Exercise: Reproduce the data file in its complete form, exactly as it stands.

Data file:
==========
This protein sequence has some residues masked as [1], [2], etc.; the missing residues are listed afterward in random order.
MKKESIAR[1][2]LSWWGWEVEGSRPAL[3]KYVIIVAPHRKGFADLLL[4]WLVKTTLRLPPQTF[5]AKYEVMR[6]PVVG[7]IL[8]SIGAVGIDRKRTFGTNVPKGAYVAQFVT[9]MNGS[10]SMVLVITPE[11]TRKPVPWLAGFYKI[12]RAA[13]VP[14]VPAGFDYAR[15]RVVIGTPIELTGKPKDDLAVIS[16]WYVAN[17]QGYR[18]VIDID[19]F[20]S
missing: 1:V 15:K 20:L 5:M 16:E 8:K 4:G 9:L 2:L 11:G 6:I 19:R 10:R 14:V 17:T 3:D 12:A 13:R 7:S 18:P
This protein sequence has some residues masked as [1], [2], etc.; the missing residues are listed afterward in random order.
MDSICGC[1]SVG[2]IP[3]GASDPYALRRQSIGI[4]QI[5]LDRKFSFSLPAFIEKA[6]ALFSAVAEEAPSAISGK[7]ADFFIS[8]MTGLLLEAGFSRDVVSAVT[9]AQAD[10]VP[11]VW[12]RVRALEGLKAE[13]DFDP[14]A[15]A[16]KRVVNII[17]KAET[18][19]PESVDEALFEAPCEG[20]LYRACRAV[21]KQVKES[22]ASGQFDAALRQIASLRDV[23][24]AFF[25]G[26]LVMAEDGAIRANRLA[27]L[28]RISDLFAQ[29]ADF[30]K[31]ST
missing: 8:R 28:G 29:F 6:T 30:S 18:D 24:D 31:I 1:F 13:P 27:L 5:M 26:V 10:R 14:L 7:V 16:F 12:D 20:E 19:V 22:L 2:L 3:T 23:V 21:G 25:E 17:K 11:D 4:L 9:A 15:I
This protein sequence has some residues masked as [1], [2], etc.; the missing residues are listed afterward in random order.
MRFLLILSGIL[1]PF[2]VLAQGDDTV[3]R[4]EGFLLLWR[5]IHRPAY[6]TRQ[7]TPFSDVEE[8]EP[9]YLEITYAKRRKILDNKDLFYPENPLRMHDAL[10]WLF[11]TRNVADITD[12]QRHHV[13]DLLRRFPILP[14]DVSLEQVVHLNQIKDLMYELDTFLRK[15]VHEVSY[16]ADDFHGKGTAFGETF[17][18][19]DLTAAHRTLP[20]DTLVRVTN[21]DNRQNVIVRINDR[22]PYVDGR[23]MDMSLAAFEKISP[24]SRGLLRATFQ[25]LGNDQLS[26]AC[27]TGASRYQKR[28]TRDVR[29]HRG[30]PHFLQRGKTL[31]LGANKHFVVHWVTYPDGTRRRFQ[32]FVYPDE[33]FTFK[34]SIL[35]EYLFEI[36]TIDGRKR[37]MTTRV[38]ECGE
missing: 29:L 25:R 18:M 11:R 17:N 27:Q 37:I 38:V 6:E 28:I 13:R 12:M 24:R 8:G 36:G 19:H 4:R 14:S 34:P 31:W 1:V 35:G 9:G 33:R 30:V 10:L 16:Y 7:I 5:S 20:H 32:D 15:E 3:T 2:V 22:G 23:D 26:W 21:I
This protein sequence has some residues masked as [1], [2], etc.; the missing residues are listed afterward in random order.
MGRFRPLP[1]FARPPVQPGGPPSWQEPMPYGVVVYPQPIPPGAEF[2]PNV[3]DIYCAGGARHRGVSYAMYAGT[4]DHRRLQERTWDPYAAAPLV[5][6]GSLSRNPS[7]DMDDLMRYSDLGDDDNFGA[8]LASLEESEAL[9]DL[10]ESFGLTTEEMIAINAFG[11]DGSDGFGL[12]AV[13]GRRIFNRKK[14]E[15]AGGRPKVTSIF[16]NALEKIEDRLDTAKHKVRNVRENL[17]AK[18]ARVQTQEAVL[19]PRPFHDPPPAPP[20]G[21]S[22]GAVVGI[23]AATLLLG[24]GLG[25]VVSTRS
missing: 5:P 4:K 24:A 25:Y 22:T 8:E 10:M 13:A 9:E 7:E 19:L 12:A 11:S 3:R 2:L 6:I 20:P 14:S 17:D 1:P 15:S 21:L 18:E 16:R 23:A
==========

This protein sequence has some residues masked as [1], [2], etc.; the missing residues are listed afterward in random order.
MKKESIAR[1][2]LSWWGWEVEGSRPAL[3]KYVIIVAPHRKGFADLLL[4]WLVKTTLRLPPQTF[5]AKYEVMR[6]PVVG[7]IL[8]SIGAVGIDRKRTFGTNVPKGAYVAQFVT[9]MNGS[10]SMVLVITPE[11]TRKPVPWLAGFYKI[12]RAA[13]VP[14]VPAGFDYAR[15]RVVIGTPIELTGKPKDDLAVIS[16]WYVAN[17]QGYR[18]VIDID[19]F[20]S
missing: 1:V 15:K 20:L 5:M 16:E 8:K 4:G 9:L 2:L 11:G 6:I 19:R 10:R 14:V 17:T 3:D 12:A 13:R 7:S 18:P
This protein sequence has some residues masked as [1], [2], etc.; the missing residues are listed afterward in random order.
MDSICGC[1]SVG[2]IP[3]GASDPYALRRQSIGI[4]QI[5]LDRKFSFSLPAFIEKA[6]ALFSAVAEEAPSAISGK[7]ADFFIS[8]MTGLLLEAGFSRDVVSAVT[9]AQAD[10]VP[11]VW[12]RVRALEGLKAE[13]DFDP[14]A[15]A[16]KRVVNII[17]KAET[18][19]PESVDEALFEAPCEG[20]LYRACRAV[21]KQVKES[22]ASGQFDAALRQIASLRDV[23][24]AFF[25]G[26]LVMAEDGAIRANRLA[27]L[28]RISDLFAQ[29]ADF[30]K[31]ST
missing: 8:R 28:G 29:F 6:T 30:S 18:D 24:D 31:I 1:F 13:P 27:L 5:M 26:V 10:R 14:L 7:V 16:F 12:D 20:E 19:V 22:L 2:L 3:T 23:V 21:G 25:E 17:K 11:D 4:L 9:A 15:I
This protein sequence has some residues masked as [1], [2], etc.; the missing residues are listed afterward in random order.
MRFLLILSGIL[1]PF[2]VLAQGDDTV[3]R[4]EGFLLLWR[5]IHRPAY[6]TRQ[7]TPFSDVEE[8]EP[9]YLEITYAKRRKILDNKDLFYPENPLRMHDAL[10]WLF[11]TRNVADITD[12]QRHHV[13]DLLRRFPILP[14]DVSLEQVVHLNQIKDLMYELDTFLRK[15]VHEVSY[16]ADDFHGKGTAFGETF[17][18][19]DLTAAHRTLP[20]DTLVRVTN[21]DNRQNVIVRINDR[22]PYVDGR[23]MDMSLAAFEKISP[24]SRGLLRATFQ[25]LGNDQLS[26]AC[27]TGASRYQKR[28]TRDVR[29]HRG[30]PHFLQRGKTL[31]LGANKHFVVHWVTYPDGTRRRFQ[32]FVYPDE[33]FTFK[34]SIL[35]EYLFEI[36]TIDGRKR[37]MTTRV[38]ECGE
missing: 29:L 25:R 18:M 11:R 17:N 27:Q 37:I 38:V 6:E 28:I 13:R 12:M 24:R 8:G 36:G 19:H 4:R 14:S 34:P 31:W 1:V 35:G 9:G 33:R 30:V 10:L 16:Y 7:I 5:S 20:H 32:D 15:E 3:T 2:V 22:G 23:D 26:W 21:I
This protein sequence has some residues masked as [1], [2], etc.; the missing residues are listed afterward in random order.
MGRFRPLP[1]FARPPVQPGGPPSWQEPMPYGVVVYPQPIPPGAEF[2]PNV[3]DIYCAGGARHRGVSYAMYAGT[4]DHRRLQERTWDPYAAAPLV[5][6]GSLSRNPS[7]DMDDLMRYSDLGDDDNFGA[8]LASLEESEAL[9]DL[10]ESFGLTTEEMIAINAFG[11]DGSDGFGL[12]AV[13]GRRIFNRKK[14]E[15]AGGRPKVTSIF[16]NALEKIEDRLDTAKHKVRNVRENL[17]AK[18]ARVQTQEAVL[19]PRPFHDPPPAPP[20]G[21]S[22]GAVVGI[23]AATLLLG[24]GLG[25]VVSTRS
missing: 5:P 4:K 24:A 25:Y 22:T 8:E 10:M 13:A 9:E 7:E 19:L 12:A 11:S 3:R 2:L 6:I 20:P 14:S 17:D 1:P 15:S 21:L 18:E 16:R 23:A